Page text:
A YEAR of celebrations has been launched to mark the 50th anniversary of one of the North-East’s best-loved visitor attractions.

It is half a century since the region’s modern mining history was brought alive at Beamish Museum, near Stanley.

The ‘Golden Jubilee’ celebrations will begin with the Happy Birthday Beamish! event during the February half term holidays, which starts on Saturday.

Visitors will be able to join in with birthday parties, games and activities across the museum’s open-air site and the celebrations will continue throughout 2020, with events, exhibitions, competitions and special souvenirs.

Deputy director Rhiannon Hiles said: “We are so excited to be celebrating our 50th anniversary with all of our visitors, staff, volunteers and supporters and what a year we have in store.

“With record visitor numbers of over 800,000 last year, we are looking forward to a year to remember with activities and celebrations to mark our very special Golden Jubilee.”

Visitors are being asked to share their own memories of Beamish, from family days out to school trips.

Ms Hiles said: “Beamish is everyone’s museum and we are honoured to be part of the region’s heritage, it is the stories and memories of the people of the region that make Beamish what it is.

“I’ve worked at Beamish for 25 years this year and will be celebrating my own 50th birthday in style with the museum during our joint golden year.

“l am very proud to be part of the museum’s history and we are looking forward to hearing more stories and memories, so get in touch and let us know yours.”

Beamish was founded in 1970 by Frank Atkinson to preserve the region’s everyday ways of life for future generations to experience, including customs, traditions and dialect.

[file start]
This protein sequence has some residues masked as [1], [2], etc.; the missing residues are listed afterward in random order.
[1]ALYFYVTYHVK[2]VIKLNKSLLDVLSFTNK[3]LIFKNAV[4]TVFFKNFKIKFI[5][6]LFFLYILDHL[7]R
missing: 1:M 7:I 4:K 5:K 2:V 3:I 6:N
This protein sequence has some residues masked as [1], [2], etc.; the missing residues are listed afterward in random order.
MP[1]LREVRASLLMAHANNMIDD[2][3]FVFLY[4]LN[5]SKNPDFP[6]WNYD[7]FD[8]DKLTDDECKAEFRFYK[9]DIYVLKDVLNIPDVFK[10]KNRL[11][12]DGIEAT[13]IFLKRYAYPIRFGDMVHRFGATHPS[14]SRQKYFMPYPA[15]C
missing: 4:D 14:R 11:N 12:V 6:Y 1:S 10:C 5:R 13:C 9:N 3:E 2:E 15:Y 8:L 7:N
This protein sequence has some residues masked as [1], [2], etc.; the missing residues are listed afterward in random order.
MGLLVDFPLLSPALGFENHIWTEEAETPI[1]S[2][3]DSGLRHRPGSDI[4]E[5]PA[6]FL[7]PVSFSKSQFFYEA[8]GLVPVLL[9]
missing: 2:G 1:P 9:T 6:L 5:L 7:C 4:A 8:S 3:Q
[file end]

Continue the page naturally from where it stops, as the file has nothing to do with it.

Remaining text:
He had observed dramatic change, with industries such as coal mining, shipbuilding and manufacturing disappearing, along with the communities that served them.

The museum’s costumed staff and volunteers bring this history to life, with buildings and objects donated from across the region, at 1820s Pockerley, The 1900s Town, The 1900s Pit Village, The 1940s Farm and the 1950s welfare hall.

Durham County Councillor Ossie Johnson, the museum’s chairman, said: “Beamish is truly a living museum belonging to our communities which has allowed us, over the last 50 years, to enhance our visitor experience and we will continue to do this in future years.

“I am looking forward to celebrating our achievements with the trustees, staff and visitors.”

Beamish welcomes visitors from around the world and has more than 500 staff and 500 volunteers.

Dr Linda Garbutt, chairwoman of the museum’s access panel, said: “Beamish has grown and developed with many changes over the years, with the devotion, commitment and enthusiasm of all staff and volunteers remaining central and as strong as ever. This expertise is at the heart of Beamish and, as it has contributed to this first 50 years, I feel that it will continue to do so into the future.”